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"...Opinions varied on whether Sitting Bull enjoyed his one season with the show. Apparently the chief relished the limelight and seemed unhappy when he was not the center of attention. With a natural flair for self-promotion, he did well selling photographs of himself -- as well as autographs, once he had learned to trace his name crudely. He also picked up the trick of selling more than one of such personal possessions as his tobacco pouch... The 1885 Wild West tour ended in St Louis on October 11... Cody sent Sitting Bull home as agreed, giving him as a farewell present a gray trick horse to which he had become attached and a white sombrero, size eight... The only negative note in the relationship of Cody and Sitting Bull was sounded in the book THE LIFE OF SITTING BULL AND THE INDIAN WAR in which Cody was quoted as follows:

"I do not know for certain whether I met Sitting Bull or not during the campaign of '76. He was not at that time a chief of any note; in fact, he was not much of a chief but more of a medicine man. It was General Sheridan who really made him a 'big Indian'. They had to have some name for that war, and I was on the mission at Red Cloud Agency when they were talking about what name to give it. They spoke of Chief Gall, Crazy Horse, and others, all bigger men thatn Sitting Bull, but finally decided to call it Sitting Bull's war, and that made him seem to be a great man, and his name became known all over the country. The first time I ever saw him to know him was when he joined my show at Buffalo, coming with 8 or 9 of his chosen people from Grand River. He appeared there before 10,000 people, and was hissed, so it was some time before I could talk to the crowd and secure their patience. The same thing occurred at almost every place. He never did more than appear on horseback at any performance, and always refused to talk English, even if he could... He was an inveterate beggar. He sold autographs at a dollar apiece and during the 4 months he was with the show picked up a good deal of money...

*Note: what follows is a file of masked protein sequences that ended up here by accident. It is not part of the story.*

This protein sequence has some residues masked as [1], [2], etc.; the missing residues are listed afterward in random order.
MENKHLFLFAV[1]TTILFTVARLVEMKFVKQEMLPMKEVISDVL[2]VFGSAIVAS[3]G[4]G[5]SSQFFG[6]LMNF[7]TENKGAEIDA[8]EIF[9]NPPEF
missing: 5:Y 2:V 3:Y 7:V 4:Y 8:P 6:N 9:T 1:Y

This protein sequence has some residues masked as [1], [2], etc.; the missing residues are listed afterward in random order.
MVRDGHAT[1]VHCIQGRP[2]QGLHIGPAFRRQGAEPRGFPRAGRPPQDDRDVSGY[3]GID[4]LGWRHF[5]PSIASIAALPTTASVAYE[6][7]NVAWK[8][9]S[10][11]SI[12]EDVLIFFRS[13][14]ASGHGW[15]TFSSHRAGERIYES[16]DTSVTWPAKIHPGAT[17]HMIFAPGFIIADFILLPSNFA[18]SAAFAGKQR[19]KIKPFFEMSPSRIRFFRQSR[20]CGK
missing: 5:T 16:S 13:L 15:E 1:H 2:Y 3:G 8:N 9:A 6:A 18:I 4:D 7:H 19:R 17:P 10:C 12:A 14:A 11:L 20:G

"...Cody is correct in saying that Sitting Bull was not as important a figure in Custer's defeat as many Americans thought he actually was, for he did not lead the combined Indian forces into the fateful battle; that mantle rested on Crazy Horse. Sitting Bull was, however, a revered elder whose vision of soldiers falling from the sky inspired Crazy Horse and his warriors to attack Custer's forces...."

~ end quoting Buffalo Bill Cody by Carter ~